The Effects of the α3β4 Nicotinic Acetylcholine Receptor Antagonist, 18-Methoxycoronaridine (18-MC), on Alcohol-Related Behaviors

Open Access
Ruggery, Colton
Area of Honors:
Biobehavioral Health
Bachelor of Science
Document Type:
Thesis Supervisors:
  • Helen Marie Kamens, Thesis Supervisor
  • Helen Marie Kamens, Honors Advisor
  • David John Vandenbergh, Faculty Reader
  • 18-Methoxycoronaridine
  • 18-MC
  • Nicotinic Acetylcholine Receptor
  • nAChR
  • Alcohol
  • Alcohol Addiction
  • Mice
  • Binge Drinking
  • α3β4
  • alpha3beta4
  • Loss of Righting Reflex
  • Alcohol Metabolism
  • Drinking in the Dark
  • Locomotor Activity
  • Ethanol
  • Antagonist
  • Ibogaine
  • Alcohol Use Disorder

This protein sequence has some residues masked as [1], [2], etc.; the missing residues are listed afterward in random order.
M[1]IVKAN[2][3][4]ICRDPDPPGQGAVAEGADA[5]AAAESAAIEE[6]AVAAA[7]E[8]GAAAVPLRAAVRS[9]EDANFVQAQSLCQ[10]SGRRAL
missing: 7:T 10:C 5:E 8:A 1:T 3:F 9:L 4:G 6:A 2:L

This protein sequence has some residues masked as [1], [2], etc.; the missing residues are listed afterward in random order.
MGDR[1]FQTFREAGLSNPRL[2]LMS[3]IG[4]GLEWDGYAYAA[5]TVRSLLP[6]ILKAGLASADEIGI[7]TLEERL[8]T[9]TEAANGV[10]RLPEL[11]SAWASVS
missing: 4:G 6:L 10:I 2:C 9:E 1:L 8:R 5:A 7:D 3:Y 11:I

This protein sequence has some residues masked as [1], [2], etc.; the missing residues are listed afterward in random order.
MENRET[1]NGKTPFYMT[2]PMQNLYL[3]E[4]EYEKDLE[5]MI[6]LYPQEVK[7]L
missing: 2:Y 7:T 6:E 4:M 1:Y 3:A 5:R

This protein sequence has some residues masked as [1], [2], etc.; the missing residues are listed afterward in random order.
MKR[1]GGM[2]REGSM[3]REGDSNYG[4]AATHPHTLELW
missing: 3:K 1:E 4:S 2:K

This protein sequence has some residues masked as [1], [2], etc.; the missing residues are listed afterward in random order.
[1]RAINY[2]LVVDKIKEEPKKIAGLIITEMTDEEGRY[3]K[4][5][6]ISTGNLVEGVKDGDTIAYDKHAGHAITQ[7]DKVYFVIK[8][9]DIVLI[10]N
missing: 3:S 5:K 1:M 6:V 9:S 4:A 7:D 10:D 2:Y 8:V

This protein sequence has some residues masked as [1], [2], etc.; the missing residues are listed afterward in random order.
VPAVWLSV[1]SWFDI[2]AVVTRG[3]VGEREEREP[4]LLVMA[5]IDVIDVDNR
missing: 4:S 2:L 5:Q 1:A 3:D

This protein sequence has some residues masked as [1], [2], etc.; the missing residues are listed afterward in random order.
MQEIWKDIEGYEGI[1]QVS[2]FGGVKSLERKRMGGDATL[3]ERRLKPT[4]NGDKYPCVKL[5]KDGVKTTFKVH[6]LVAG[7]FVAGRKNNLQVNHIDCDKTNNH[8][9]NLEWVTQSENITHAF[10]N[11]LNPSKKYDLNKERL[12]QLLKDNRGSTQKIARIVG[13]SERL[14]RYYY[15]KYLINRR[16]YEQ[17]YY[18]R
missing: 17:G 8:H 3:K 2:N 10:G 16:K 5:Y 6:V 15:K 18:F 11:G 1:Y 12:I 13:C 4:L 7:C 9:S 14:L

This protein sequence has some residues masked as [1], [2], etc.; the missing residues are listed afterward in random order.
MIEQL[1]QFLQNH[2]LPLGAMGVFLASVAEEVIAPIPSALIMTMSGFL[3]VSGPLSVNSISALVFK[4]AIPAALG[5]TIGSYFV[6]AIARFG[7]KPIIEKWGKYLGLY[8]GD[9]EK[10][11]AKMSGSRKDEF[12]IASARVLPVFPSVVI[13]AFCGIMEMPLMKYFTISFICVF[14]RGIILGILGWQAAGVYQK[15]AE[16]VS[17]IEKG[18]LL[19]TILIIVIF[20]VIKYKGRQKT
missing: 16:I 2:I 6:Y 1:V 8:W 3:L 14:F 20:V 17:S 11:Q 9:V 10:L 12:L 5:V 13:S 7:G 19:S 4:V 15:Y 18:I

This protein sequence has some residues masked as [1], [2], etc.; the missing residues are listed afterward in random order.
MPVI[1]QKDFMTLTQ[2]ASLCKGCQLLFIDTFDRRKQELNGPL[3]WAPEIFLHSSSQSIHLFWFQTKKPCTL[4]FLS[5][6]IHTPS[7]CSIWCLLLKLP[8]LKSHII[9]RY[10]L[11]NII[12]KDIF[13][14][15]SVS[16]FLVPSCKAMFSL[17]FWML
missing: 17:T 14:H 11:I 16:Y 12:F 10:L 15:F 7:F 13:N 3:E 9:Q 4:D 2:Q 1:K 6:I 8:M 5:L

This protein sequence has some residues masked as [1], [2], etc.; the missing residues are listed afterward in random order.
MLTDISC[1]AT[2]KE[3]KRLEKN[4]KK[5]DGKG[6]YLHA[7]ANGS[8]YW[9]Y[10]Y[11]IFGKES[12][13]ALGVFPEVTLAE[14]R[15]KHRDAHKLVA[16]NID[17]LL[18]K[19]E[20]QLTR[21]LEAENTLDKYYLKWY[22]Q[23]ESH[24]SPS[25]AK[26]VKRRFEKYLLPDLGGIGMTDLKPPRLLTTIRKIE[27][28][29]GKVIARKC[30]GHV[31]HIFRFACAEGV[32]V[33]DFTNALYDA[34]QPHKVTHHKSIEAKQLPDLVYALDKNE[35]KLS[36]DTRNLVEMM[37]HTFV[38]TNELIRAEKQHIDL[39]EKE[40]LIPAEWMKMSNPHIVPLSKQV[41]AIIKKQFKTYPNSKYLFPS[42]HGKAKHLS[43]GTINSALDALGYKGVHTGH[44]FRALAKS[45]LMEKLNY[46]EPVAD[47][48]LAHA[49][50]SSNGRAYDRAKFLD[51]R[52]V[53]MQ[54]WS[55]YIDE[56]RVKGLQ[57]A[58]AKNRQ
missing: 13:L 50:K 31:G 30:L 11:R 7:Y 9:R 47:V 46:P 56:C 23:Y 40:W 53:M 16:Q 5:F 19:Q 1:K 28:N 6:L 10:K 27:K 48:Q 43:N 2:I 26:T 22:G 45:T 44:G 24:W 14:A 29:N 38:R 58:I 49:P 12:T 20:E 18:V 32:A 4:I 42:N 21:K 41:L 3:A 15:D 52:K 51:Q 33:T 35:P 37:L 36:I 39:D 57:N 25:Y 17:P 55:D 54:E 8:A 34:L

A major issue in the United States today is the prevalence of alcohol addiction and binge alcohol consumption. Binge drinking can lead to alcohol dependence, and while there are approved drugs to help treat alcoholics, these drugs are mostly ineffective or have unwanted side effects. However, a new drug with anti-addictive properties, 18-Methoxycoronaridine (18-MC), has potential to one day be used in clinical settings as a therapeutic tool. 18-MC is an α3β4 nicotinic acetylcholine receptor (nAChR) antagonist that has been shown to reduce alcohol self-administration, and other abused drugs. However, we know of no research that has examined the effect of 18-MC on binge alcohol consumption and other alcohol-related behaviors. The current study investigated 18-MC’s efficacy in reducing alcohol consumption in C57BL/6J male and female mice. It also determined the effect that 18-MC has on basal locomotor activity in addition to alcohol’s sedative-hypnotic properties and alcohol metabolism. Finally, the study determined whether or not 18-MC can be considered a specific treatment for alcohol by testing its effect on saccharin consumption. The results determined that 18-MC reduced ethanol consumption in male and female mice while having no effect on saccharin consumption. There were no effects observed on the ethanol-induced sedation or metabolism. Locomotor sedating effects were observed for high doses of 18-MC in male and female mice, but these effects were brief. The results of this study provide evidence of 18-MC’s efficacy in reducing alcohol consumption in mice by antagonizing α3β4 nAChRs while having little effect on other alcohol-related behaviors. Further research on the underlying mechanisms behind 18-MC’s actions should be conducted in order to determine its potential as a clinical anti-addiction drug.